Gidouille


In the second hand bookshop she was amazed to find a battered and tattered copy of “Eros and Civilisation”. “This” she shouted. Everyone turned and looked at her. “This might just help us understand all the idiocies that are happening”.’


Gidouille are Chorltons answer to This Heat. The pleasurably perplexing mix of avant noise, blended effortlessly with hints of jazz sax, dub, found sounds and with a dense spiritual layering built within it, Gidouille are enough to excite any music fan, and be excited at the prospect of their future projects. The duo consisting of Mick & Kat (according to their Soundcloud page), are soundtracking the perfect film in your head that you have not yet seen, and I guarantee you’ve already bought a ticket to see it. With favourites such as “Merdre” and “Blues In The Rue Morgue” it's hard to imagine anyone who is a fan of acts such as African Head Charge, Delia Derbyshire and David Sylvian not to like them.

Chatting to them gave me a whole new sense of how to approach creating music with it being “a way of creating an audio response to experiences” and “using graphic scores to come up with themes”. All this brings us to this band that really have a lot to say.

We started with small talk about the life of these musicians in Manchester and how our lives have crossed over throughout the years. “We used to always play Noise Upstairs, a monthly improv gig at FUEL. It’s got a great format, it’s ran by a guy Anton Hunter. He puts your name in a smelly yellow hat and picks a trio at random.” In these settings you have so many different people coming through like Cruel Nature Records, Invisible City Records and Steep Gloss Records, who really showed interest in them and got on with putting out one of their releases Massive Sensory Overload. “Theres a massive cohort of people, we’re like a venn diagram.” Dave Birchell, a well known guitarist and promoter who also runs a night called Curious Ear at The Peer Hat, has been good friends with them for a few years and put them on quite a few times. They also played an online show at The Eagle Inn in Salford for the Buxton Festival and Summit in July, “It’s very eclectic and our friend Phil Morton curates groups of musicians almost like a conductor”. Phil also runs Improvisors Network, “We’ve gone to London and played a thing called Skronk at Tyneside Studios, we were the main act. We played mainly with drum machines”. So there are all these little pockets of experimental musicians and Gidouille keep popping up in there.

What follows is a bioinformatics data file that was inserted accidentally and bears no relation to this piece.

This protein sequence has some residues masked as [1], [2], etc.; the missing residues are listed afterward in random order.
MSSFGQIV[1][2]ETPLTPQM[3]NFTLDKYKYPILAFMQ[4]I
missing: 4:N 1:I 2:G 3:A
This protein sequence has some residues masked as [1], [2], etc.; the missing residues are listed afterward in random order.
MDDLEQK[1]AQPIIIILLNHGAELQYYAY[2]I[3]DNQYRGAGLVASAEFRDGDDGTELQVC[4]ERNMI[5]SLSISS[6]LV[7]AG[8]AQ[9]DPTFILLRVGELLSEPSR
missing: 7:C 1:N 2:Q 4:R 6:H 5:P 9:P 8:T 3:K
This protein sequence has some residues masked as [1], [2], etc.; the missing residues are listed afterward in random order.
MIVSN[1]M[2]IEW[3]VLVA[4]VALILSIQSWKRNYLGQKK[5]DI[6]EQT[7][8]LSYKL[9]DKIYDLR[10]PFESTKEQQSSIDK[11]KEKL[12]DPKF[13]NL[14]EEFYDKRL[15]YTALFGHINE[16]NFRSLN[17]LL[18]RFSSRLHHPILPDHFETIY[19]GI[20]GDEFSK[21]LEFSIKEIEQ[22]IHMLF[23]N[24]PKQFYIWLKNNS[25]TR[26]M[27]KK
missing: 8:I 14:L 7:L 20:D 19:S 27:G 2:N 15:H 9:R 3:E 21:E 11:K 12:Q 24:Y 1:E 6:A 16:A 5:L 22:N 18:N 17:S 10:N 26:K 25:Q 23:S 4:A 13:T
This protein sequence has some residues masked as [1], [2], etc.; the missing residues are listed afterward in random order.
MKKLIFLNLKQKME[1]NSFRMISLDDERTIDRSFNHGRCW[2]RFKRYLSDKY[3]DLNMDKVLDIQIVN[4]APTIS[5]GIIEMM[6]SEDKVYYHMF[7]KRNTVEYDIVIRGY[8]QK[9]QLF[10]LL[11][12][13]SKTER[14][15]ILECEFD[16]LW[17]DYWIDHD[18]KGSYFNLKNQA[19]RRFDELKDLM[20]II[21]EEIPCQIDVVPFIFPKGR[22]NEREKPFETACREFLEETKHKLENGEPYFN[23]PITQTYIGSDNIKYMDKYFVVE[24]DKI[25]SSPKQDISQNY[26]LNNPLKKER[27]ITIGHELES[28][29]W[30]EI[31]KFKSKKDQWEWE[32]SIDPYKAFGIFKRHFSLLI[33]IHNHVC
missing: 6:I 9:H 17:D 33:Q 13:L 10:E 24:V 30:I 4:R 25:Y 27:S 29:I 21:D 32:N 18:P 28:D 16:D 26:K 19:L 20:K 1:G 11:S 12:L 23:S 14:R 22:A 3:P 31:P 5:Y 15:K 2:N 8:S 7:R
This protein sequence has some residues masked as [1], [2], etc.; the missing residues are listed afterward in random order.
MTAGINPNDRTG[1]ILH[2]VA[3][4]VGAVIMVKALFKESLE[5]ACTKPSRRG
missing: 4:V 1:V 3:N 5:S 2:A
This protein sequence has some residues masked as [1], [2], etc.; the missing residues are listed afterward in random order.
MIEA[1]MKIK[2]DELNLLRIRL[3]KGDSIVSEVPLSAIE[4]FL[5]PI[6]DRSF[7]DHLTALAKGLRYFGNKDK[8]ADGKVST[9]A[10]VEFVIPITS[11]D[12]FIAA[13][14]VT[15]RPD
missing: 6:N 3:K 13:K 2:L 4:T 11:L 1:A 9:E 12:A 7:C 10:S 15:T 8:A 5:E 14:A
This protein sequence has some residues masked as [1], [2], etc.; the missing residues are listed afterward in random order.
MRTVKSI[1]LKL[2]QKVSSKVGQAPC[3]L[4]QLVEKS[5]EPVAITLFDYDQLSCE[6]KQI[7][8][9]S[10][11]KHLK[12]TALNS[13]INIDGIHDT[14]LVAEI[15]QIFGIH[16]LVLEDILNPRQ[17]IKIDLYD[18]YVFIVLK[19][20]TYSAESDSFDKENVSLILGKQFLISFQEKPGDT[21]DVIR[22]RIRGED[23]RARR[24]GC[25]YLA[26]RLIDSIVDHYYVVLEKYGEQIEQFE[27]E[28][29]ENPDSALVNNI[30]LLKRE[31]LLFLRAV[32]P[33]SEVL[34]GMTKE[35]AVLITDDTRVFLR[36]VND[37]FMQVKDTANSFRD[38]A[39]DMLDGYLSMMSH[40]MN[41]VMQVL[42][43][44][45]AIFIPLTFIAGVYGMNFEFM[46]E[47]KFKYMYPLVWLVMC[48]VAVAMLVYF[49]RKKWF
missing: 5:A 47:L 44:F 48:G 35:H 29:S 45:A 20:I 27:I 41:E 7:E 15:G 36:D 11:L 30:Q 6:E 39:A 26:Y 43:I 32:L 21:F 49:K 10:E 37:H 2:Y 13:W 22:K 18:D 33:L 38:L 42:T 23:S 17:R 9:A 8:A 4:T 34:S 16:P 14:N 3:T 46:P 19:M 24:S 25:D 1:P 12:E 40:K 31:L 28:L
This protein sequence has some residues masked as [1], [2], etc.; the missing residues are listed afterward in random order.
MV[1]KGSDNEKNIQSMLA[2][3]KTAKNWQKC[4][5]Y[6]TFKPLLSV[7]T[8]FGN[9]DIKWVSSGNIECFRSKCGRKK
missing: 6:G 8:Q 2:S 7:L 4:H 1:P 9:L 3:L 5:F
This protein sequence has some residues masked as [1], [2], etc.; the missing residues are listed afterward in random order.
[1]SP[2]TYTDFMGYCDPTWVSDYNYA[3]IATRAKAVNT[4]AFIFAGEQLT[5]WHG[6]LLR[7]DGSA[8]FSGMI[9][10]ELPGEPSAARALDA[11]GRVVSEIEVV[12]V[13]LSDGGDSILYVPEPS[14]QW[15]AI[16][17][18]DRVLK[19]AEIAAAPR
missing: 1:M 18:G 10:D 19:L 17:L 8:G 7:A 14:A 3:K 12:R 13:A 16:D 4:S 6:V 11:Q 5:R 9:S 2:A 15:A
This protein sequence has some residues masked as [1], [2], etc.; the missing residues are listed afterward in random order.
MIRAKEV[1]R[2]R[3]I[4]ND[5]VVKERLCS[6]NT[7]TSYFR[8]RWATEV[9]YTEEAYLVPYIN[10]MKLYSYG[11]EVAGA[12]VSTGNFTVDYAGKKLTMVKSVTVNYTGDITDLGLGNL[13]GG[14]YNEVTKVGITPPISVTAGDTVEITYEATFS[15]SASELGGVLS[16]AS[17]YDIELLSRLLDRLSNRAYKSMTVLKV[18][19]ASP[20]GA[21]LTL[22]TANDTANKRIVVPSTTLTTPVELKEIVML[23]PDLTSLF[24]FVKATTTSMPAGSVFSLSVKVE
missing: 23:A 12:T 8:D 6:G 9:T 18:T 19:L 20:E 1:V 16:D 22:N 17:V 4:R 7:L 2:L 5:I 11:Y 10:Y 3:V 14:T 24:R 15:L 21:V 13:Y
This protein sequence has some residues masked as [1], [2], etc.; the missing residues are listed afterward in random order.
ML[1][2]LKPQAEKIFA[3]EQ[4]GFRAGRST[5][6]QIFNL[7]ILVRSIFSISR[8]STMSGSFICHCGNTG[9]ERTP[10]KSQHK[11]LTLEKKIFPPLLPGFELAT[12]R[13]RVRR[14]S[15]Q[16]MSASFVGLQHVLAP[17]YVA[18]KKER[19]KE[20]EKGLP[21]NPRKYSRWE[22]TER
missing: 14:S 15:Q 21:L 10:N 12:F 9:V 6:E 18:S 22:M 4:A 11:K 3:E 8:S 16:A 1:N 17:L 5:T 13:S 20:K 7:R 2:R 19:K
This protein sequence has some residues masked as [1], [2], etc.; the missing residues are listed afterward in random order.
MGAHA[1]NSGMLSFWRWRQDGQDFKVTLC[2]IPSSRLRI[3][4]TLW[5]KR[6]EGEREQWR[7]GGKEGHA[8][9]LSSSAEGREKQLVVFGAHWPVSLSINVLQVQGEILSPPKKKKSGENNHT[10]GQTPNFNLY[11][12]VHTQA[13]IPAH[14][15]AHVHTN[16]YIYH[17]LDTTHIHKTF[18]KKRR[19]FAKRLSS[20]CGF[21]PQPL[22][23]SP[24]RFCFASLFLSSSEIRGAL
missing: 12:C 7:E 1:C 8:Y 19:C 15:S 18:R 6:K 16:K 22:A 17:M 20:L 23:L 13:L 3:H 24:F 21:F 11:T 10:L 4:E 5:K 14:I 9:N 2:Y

Their influences come from everywhere, “Industrial metal, Einstruzënde Neubauten, Stockhausen, John Cage and Merzbow”. “We make our work thematically. We sometimes use a graphic score, have you come across a graphic score?”. Asks Kath.

I had never seen or heard of a graphic score. Then Kath pulls out a notedpad with a circle and little notes at different points of the circle. “When we’re on the train, we start brainstorming. We love the Herman Hesse story called The City. It starts with a bird in a forest singing, ‘We are moving forward.’ Then a society grows and eventually destroys itself, it ends with a bird in the tree still singing. It’c cyclical!” Mike says. “I’ve also been reading a lot of Vico, a 17th Century philosopher, who believed that time isn’t linear. He believed you had the age of the gods, then the age of the hero and then the people and then it goes back to the start. So in the graphic score we wanted to show the theme of having a lifetime”. However that is not how they always approach music, they use books, travels and cities too. The book Eros and Civilisation by Herbert Marcuse on psychoanalysis was something they found in a shop in Edinburgh, that got them going, “We ended up with a simple structure stolen from Freud, Id, Ego and Superego”.

They are also keen fans of Deep Listening, with people like Pauline Oliveros, a composer from 1960’s San Fransisco, who was one of the first to work with digital tapes. “Lots of people collaborated with her after that, including one of my heroes, saxophonist Joe McPhee”, says Mike. “There’s a lot of interesting stuff on the Japanese level. Our second tape, Massive Sensory Overload, was our reaction to going on holiday to Japan, it was such an overwhelming experience”. They used found sounds and manipulated them within their music alongside other influences like what we have discussed before. “In Hiroshima there was a huge bell in the Peace Park and we recorded that!”, the bell commemorates the attack of the atomic bomb and that has some strong concrete ideas with it. All these emotions made them want to put it together and express themselves and there you have their song ‘Peace Park Nagata Ya’.